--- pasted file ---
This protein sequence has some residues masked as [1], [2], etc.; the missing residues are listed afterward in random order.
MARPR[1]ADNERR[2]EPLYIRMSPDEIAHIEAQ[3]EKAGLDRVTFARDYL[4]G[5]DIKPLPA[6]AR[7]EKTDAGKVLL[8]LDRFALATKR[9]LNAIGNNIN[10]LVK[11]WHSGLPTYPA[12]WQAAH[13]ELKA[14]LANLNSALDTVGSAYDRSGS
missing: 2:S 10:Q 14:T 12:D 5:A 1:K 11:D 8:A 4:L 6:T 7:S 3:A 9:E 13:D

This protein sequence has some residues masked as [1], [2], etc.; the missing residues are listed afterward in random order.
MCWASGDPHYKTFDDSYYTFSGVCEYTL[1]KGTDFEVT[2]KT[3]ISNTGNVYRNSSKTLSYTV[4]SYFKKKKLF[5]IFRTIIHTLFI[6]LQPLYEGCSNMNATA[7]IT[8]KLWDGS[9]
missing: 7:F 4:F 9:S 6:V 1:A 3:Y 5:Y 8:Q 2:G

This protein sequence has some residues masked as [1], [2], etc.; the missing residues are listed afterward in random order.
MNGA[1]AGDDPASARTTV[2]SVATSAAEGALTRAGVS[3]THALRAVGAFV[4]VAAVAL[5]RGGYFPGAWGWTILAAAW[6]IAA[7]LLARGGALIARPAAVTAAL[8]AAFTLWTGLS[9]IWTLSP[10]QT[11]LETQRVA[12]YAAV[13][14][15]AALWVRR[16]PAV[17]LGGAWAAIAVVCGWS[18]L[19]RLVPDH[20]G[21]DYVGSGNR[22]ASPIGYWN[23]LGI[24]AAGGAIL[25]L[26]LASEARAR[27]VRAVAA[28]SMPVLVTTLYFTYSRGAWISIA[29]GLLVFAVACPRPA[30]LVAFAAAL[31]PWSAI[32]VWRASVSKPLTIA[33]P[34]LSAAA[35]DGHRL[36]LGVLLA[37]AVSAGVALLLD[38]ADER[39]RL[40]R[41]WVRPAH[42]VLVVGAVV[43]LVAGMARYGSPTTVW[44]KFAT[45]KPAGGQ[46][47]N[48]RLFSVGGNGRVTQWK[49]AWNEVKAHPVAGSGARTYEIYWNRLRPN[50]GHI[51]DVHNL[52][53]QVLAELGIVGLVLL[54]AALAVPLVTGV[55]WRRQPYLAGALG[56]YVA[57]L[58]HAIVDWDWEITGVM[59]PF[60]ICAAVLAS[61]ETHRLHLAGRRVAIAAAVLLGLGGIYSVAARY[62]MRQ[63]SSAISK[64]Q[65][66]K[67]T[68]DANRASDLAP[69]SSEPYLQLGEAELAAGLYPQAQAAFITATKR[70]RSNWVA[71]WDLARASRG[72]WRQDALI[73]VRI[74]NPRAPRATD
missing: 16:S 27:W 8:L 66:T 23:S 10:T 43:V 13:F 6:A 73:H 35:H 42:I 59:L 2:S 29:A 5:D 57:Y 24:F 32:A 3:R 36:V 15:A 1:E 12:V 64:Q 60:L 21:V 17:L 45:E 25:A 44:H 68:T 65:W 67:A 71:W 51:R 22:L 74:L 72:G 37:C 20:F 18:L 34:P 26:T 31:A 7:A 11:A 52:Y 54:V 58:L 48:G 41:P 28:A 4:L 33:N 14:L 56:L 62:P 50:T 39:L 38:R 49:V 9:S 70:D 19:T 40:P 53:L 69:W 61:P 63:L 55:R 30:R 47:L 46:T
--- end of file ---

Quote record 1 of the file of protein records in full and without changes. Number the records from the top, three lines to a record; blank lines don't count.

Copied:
This protein sequence has some residues masked as [1], [2], etc.; the missing residues are listed afterward in random order.
MARPR[1]ADNERR[2]EPLYIRMSPDEIAHIEAQ[3]EKAGLDRVTFARDYL[4]G[5]DIKPLPA[6]AR[7]EKTDAGKVLL[8]LDRFALATKR[9]LNAIGNNIN[10]LVK[11]WHSGLPTYPA[12]WQAAH[13]ELKA[14]LANLNSALDTVGSAYDRSGS
missing: 2:S 10:Q 14:T 12:D 5:A 1:K 11:D 8:A 4:L 6:T 7:S 3:A 9:E 13:D